OFFICIAL “Unquickened” Excerpt

Four months from last Friday.

That’s when Unquickened will come out.

FOUR FREAKING MONTHS.

via GIPHY

I am not sure it’s done yet. I finished my “final” edit, but then I went back and made notes, and I’m currently just… letting it rest for a minute. It’s been kind of a weird week, and I feel like I’m not 100% right now, so I’m pausing before I decide whether to change anything else or just call it done or what.

In any case, it was time for a new excerpt, so I’m offering up one that I know isn’t going to change any further.

While Unquickened centers on Igraine’s story, Connor figures prominently in the events on Taura, and Mairead remains with the lions, doing her tribal leader thing there. Though they need to be away from each other just a little longer, their parting is not sweet or simple.

So, for your reading pleasure, Connor and Mairead “discussing” his departure.


“But war is coming from inside Taura, and she will need her dukes. The more chaos inside Taura, the faster these new wards will fade.” Phinneas paused. “Taura needs her dukes, but she also needs the rightful heir.”

“My place is here,” Mairead said. The words were reflexive, reactionary. “I belong here, with the lions. I am their traitha.”

“You are heir to the Taurin throne and the Duchess of Kiern,” Connor reminded her. “You also have a duty to Taura.”

She turned to him. “You are not one to lecture me on duty.”

His mouth tightened, and he turned to Phinneas. “Would you wait outside, Phinneas? Mairead and I have some things to discuss.”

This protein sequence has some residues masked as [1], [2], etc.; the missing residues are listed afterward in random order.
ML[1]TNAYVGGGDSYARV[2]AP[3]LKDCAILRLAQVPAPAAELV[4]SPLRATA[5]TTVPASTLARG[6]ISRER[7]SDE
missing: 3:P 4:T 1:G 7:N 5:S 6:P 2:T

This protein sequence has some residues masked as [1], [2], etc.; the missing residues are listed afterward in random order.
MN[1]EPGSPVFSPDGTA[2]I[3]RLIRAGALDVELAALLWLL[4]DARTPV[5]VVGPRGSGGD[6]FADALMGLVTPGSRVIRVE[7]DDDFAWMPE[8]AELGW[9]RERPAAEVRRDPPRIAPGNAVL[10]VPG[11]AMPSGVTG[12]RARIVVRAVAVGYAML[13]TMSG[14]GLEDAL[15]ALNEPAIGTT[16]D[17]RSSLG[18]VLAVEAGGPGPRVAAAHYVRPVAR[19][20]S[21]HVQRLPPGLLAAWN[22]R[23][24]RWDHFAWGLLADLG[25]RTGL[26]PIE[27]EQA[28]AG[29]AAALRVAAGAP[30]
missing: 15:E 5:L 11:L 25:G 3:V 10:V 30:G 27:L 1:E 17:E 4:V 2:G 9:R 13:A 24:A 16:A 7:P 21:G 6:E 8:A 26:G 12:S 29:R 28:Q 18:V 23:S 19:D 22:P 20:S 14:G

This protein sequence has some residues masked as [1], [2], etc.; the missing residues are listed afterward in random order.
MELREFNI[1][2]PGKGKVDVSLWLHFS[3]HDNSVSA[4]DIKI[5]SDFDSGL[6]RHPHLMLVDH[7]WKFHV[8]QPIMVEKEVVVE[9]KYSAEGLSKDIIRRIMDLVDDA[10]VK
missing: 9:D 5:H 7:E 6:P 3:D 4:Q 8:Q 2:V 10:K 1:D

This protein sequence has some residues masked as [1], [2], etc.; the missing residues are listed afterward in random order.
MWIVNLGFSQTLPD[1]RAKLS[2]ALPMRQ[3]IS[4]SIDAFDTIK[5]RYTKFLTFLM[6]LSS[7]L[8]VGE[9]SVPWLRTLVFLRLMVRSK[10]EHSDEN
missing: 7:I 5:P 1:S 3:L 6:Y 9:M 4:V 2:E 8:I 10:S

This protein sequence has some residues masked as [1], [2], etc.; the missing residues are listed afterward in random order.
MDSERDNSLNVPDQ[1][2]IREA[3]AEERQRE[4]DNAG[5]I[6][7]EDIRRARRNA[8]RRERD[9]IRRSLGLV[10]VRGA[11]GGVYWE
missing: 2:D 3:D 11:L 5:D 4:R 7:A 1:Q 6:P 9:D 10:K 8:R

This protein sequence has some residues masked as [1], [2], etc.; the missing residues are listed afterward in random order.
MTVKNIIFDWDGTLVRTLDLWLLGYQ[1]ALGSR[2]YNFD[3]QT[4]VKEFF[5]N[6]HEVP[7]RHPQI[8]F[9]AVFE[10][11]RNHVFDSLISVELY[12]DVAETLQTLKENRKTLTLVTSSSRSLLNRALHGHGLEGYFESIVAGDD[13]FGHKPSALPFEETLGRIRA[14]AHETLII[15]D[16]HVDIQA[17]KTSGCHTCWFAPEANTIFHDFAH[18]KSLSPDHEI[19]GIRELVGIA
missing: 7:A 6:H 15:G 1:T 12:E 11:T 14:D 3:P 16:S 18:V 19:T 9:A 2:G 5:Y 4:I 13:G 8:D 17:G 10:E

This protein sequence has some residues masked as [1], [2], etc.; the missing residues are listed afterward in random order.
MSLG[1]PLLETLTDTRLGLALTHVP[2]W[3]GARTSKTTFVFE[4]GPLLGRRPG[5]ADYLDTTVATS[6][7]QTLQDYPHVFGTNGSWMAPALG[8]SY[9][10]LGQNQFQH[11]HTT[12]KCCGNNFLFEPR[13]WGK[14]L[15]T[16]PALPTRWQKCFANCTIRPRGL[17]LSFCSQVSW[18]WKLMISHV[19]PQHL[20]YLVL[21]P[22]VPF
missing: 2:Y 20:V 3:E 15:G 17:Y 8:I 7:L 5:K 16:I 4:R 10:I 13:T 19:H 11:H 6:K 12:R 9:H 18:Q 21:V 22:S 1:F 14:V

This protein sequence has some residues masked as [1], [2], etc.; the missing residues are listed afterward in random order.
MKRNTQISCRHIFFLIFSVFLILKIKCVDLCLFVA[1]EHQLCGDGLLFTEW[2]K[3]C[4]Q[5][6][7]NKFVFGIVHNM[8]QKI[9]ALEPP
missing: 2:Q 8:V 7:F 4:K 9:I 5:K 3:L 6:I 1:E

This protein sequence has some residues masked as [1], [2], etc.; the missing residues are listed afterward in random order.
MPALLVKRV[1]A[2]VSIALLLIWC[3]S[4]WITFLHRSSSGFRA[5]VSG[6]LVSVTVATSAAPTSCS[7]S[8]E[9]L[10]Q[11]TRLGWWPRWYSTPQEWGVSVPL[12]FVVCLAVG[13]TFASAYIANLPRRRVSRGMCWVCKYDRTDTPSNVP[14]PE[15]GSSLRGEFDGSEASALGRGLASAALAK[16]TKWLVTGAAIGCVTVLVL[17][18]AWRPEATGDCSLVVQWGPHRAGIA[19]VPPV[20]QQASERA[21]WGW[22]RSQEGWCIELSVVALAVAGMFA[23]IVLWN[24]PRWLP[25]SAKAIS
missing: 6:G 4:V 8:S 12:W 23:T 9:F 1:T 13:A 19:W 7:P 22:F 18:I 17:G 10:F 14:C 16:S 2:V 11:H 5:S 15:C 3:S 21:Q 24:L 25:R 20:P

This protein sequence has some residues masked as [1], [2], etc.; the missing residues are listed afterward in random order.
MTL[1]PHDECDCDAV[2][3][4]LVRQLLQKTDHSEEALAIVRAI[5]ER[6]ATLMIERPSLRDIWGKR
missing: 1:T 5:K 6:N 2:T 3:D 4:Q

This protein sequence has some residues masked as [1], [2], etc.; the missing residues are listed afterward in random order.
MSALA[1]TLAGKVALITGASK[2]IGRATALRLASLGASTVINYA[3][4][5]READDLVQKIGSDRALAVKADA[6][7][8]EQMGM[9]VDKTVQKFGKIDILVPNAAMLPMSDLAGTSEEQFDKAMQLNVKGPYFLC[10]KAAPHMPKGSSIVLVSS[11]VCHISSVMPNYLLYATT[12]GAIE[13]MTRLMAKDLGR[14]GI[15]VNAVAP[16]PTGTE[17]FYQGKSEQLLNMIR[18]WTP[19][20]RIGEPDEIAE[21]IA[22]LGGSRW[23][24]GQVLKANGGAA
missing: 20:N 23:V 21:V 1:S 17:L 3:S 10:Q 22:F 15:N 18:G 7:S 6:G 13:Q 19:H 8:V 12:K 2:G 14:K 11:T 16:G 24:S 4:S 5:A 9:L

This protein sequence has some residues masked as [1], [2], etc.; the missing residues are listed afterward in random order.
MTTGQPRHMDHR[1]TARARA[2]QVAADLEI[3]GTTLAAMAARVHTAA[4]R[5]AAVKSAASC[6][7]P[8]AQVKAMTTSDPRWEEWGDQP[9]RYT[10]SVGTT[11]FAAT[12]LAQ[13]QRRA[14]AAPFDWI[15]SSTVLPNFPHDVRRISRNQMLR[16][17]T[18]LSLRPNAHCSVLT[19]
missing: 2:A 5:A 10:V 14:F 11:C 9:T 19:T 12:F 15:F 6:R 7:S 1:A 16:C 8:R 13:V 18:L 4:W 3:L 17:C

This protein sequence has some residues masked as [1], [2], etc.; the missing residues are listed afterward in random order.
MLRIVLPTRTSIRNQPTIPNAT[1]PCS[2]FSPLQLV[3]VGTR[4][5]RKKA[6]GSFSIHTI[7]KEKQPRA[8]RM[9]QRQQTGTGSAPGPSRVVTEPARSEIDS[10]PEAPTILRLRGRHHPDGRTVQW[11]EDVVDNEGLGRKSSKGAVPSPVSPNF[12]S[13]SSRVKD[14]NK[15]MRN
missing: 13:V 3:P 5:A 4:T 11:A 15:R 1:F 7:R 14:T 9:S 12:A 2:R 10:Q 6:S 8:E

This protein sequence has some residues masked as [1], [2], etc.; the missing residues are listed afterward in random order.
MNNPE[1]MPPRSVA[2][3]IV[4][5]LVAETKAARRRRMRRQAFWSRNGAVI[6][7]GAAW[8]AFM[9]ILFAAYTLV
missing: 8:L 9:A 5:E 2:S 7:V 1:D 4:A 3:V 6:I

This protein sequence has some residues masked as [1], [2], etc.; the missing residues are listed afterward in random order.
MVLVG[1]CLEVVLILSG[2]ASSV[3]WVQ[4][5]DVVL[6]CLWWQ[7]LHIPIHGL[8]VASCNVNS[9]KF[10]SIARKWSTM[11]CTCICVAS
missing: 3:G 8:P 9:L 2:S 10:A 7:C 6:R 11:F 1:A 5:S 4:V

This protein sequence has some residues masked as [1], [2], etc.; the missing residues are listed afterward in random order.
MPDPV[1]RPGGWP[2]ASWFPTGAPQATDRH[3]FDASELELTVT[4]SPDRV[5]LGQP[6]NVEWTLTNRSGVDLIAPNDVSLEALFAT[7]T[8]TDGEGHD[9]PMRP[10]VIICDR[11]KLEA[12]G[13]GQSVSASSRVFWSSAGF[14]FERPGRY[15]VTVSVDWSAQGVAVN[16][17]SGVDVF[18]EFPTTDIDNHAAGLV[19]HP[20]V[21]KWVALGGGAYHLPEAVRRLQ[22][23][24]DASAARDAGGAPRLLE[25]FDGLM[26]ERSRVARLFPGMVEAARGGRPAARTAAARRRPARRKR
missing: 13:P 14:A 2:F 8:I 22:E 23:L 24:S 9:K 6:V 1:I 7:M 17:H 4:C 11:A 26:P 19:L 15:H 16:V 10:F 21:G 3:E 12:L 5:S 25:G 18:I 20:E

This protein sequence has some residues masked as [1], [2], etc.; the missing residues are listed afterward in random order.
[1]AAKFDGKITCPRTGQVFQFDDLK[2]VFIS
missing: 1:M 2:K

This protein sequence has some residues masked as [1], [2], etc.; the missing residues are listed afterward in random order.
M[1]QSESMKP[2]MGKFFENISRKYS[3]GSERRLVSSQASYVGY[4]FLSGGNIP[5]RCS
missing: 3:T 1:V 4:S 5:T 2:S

The eunuch bowed and left the hut.

Connor turned to Mairead. “I did not expect this of you.”

“What?”

“Throwing my past back in my face.” He stepped closer to her and lowered his voice. “You, the saya who speaks of grace and forgiveness, reminding me of duty shirked.”

She lifted her chin. “The One Hand has a greater capacity for grace than I do.”

“Are you saying I’ve shirked my duty to you?”

She was so shocked by the question that she barked a laugh. “You can’t be serious. You would ask that after that day—after what happened to Trypp?”

He flinched. “I couldn’t help it—I couldn’t stop—‍”

“I needed you!” The tears overflowed. “I needed you with me! I was pregnant and alone, trying to figure out my place here, and you left me, just like you left the first time.”

“You’re being irrational. You speak as if I had any control over—‍”

“I speak as a woman who deserves a husband who stays,” she shouted. Anger rose and overflowed. “I deserve a man who doesn’t leave when things get difficult or painful.”

They stood staring at each other for some time, the weight of all the unsaid emotion and pain and heartbreak straining against them. “Mairead, if I could change things, I would,” he said finally. “If I could bring back our daughter—‍” His voice cracked, and he cleared his throat and continued. “If I could bring back our child, I would do it in a moment. If I could have had the time with the One Hand without hurting you, I would do it. But I can’t change anything, and I wouldn’t change the time I was with him, because that time brought me to my knees. And I don’t think I could be what you deserve if I never bent my knee to his authority.”

She brushed away tears. “And is this what I deserve, Connor?” she asked, her voice breaking. “For you to leave again?”

“I haven’t said I’m leaving.”

She scoffed. “But you will. You will trust the word of that faithless eunuch and prioritize the ambiguous needs of a foreign land over your affection for me and your commitment to the ravens.”

“A foreign land?” He shook his head. “Mairead, Taura is our home. This is the foreign land.”

“No, Connor, Taura is your home. My home is here with the lions and ravens.”

He crossed his arms and turned away. The quiet pressed on Mairead. He finally turned to her. “I thought for a long time that Taura didn’t matter to me, but I think it does. And I have an obligation to her, and to the tribes and my mother.”